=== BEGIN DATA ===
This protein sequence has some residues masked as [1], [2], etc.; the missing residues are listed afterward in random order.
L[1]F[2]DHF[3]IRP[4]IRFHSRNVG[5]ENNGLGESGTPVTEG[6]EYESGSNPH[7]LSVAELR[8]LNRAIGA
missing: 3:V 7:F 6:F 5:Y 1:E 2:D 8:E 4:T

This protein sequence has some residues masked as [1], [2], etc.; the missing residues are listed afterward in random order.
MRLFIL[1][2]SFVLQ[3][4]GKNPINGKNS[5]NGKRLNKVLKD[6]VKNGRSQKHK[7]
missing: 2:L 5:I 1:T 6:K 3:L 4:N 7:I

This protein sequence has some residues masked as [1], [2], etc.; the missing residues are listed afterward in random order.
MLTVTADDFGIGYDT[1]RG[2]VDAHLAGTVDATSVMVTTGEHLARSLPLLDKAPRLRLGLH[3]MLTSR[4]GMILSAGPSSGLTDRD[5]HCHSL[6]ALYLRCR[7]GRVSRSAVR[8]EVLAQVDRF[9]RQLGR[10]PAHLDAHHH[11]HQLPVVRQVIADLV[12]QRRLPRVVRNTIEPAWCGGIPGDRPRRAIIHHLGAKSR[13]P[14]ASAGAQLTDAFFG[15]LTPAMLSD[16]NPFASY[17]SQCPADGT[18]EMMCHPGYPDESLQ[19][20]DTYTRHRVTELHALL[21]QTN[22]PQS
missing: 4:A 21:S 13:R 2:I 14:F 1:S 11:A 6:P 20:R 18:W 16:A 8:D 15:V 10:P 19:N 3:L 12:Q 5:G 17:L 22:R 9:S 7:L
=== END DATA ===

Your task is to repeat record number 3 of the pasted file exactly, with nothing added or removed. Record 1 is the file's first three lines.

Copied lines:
This protein sequence has some residues masked as [1], [2], etc.; the missing residues are listed afterward in random order.
MLTVTADDFGIGYDT[1]RG[2]VDAHLAGTVDATSVMVTTGEHLARSLPLLDKAPRLRLGLH[3]MLTSR[4]GMILSAGPSSGLTDRD[5]HCHSL[6]ALYLRCR[7]GRVSRSAVR[8]EVLAQVDRF[9]RQLGR[10]PAHLDAHHH[11]HQLPVVRQVIADLV[12]QRRLPRVVRNTIEPAWCGGIPGDRPRRAIIHHLGAKSR[13]P[14]ASAGAQLTDAFFG[15]LTPAMLSD[16]NPFASY[17]SQCPADGT[18]EMMCHPGYPDESLQ[19][20]DTYTRHRVTELHALL[21]QTN[22]PQS
missing: 4:A 21:S 13:R 2:I 14:F 1:S 11:A 6:P 20:R 18:W 16:A 8:D 15:V 10:P 19:N 3:L 12:Q 5:G 17:L 22:R 9:S 7:L